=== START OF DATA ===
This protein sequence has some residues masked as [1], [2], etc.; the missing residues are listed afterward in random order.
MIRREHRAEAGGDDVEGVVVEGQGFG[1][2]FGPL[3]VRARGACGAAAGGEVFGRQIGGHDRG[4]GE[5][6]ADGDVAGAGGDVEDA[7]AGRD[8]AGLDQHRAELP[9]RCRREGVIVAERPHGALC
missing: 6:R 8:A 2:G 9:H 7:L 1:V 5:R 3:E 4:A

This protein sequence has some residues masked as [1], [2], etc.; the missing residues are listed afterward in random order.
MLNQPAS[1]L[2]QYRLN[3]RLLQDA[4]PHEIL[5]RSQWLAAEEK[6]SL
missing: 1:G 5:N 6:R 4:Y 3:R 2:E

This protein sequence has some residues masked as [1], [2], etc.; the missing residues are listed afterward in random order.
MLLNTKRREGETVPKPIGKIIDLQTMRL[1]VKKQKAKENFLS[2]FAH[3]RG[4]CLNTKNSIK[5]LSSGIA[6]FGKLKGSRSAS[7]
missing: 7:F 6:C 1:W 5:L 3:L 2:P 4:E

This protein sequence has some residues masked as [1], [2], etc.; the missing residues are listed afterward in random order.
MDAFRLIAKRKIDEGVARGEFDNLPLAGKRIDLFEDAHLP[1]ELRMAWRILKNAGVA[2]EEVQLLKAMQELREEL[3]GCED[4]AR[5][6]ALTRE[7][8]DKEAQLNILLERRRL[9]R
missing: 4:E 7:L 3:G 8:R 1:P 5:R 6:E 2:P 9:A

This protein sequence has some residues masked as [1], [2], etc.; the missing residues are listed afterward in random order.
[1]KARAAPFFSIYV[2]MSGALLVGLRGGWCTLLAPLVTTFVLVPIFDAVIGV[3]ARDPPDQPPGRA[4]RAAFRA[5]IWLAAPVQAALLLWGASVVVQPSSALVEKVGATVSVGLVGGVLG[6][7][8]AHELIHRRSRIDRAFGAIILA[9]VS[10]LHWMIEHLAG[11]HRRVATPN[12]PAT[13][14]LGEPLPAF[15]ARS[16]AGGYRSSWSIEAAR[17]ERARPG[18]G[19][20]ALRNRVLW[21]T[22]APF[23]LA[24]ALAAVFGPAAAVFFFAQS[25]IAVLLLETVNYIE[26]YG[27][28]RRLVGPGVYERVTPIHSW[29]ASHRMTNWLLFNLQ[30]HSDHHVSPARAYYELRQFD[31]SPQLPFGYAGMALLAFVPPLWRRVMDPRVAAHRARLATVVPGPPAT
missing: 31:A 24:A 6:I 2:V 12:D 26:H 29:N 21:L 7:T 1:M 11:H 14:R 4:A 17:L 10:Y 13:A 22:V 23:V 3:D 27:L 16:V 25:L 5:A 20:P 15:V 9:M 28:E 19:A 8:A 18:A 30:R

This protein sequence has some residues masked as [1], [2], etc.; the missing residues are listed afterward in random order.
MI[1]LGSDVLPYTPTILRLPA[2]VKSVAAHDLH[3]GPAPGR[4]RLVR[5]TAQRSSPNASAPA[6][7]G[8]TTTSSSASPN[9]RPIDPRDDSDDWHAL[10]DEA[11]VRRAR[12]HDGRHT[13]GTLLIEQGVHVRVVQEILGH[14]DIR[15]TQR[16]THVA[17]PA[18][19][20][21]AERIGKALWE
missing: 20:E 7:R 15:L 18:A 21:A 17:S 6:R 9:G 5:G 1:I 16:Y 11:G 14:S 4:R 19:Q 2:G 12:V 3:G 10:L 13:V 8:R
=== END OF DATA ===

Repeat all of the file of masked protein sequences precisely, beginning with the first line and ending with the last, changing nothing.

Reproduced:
This protein sequence has some residues masked as [1], [2], etc.; the missing residues are listed afterward in random order.
MIRREHRAEAGGDDVEGVVVEGQGFG[1][2]FGPL[3]VRARGACGAAAGGEVFGRQIGGHDRG[4]GE[5][6]ADGDVAGAGGDVEDA[7]AGRD[8]AGLDQHRAELP[9]RCRREGVIVAERPHGALC
missing: 6:R 8:A 2:G 9:H 7:L 1:V 5:R 3:E 4:A

This protein sequence has some residues masked as [1], [2], etc.; the missing residues are listed afterward in random order.
MLNQPAS[1]L[2]QYRLN[3]RLLQDA[4]PHEIL[5]RSQWLAAEEK[6]SL
missing: 1:G 5:N 6:R 4:Y 3:R 2:E

This protein sequence has some residues masked as [1], [2], etc.; the missing residues are listed afterward in random order.
MLLNTKRREGETVPKPIGKIIDLQTMRL[1]VKKQKAKENFLS[2]FAH[3]RG[4]CLNTKNSIK[5]LSSGIA[6]FGKLKGSRSAS[7]
missing: 7:F 6:C 1:W 5:L 3:L 2:P 4:E

This protein sequence has some residues masked as [1], [2], etc.; the missing residues are listed afterward in random order.
MDAFRLIAKRKIDEGVARGEFDNLPLAGKRIDLFEDAHLP[1]ELRMAWRILKNAGVA[2]EEVQLLKAMQELREEL[3]GCED[4]AR[5][6]ALTRE[7][8]DKEAQLNILLERRRL[9]R
missing: 4:E 7:L 3:G 8:R 1:P 5:R 6:E 2:P 9:A

This protein sequence has some residues masked as [1], [2], etc.; the missing residues are listed afterward in random order.
[1]KARAAPFFSIYV[2]MSGALLVGLRGGWCTLLAPLVTTFVLVPIFDAVIGV[3]ARDPPDQPPGRA[4]RAAFRA[5]IWLAAPVQAALLLWGASVVVQPSSALVEKVGATVSVGLVGGVLG[6][7][8]AHELIHRRSRIDRAFGAIILA[9]VS[10]LHWMIEHLAG[11]HRRVATPN[12]PAT[13][14]LGEPLPAF[15]ARS[16]AGGYRSSWSIEAAR[17]ERARPG[18]G[19][20]ALRNRVLW[21]T[22]APF[23]LA[24]ALAAVFGPAAAVFFFAQS[25]IAVLLLETVNYIE[26]YG[27][28]RRLVGPGVYERVTPIHSW[29]ASHRMTNWLLFNLQ[30]HSDHHVSPARAYYELRQFD[31]SPQLPFGYAGMALLAFVPPLWRRVMDPRVAAHRARLATVVPGPPAT
missing: 31:A 24:A 6:I 2:V 12:D 26:H 29:N 21:L 7:T 1:M 11:H 14:R 4:A 17:L 10:Y 13:A 22:V 23:V 3:D 27:L 16:V 25:L 5:A 20:P 15:V 9:M 28:E 19:A 8:A 18:A 30:R

This protein sequence has some residues masked as [1], [2], etc.; the missing residues are listed afterward in random order.
MI[1]LGSDVLPYTPTILRLPA[2]VKSVAAHDLH[3]GPAPGR[4]RLVR[5]TAQRSSPNASAPA[6][7]G[8]TTTSSSASPN[9]RPIDPRDDSDDWHAL[10]DEA[11]VRRAR[12]HDGRHT[13]GTLLIEQGVHVRVVQEILGH[14]DIR[15]TQR[16]THVA[17]PA[18][19][20][21]AERIGKALWE
missing: 20:E 7:R 15:L 18:A 21:A 17:S 6:R 9:G 5:G 1:I 16:Y 11:G 14:S 4:R 19:Q 2:G 12:V 3:G 10:L 13:V 8:R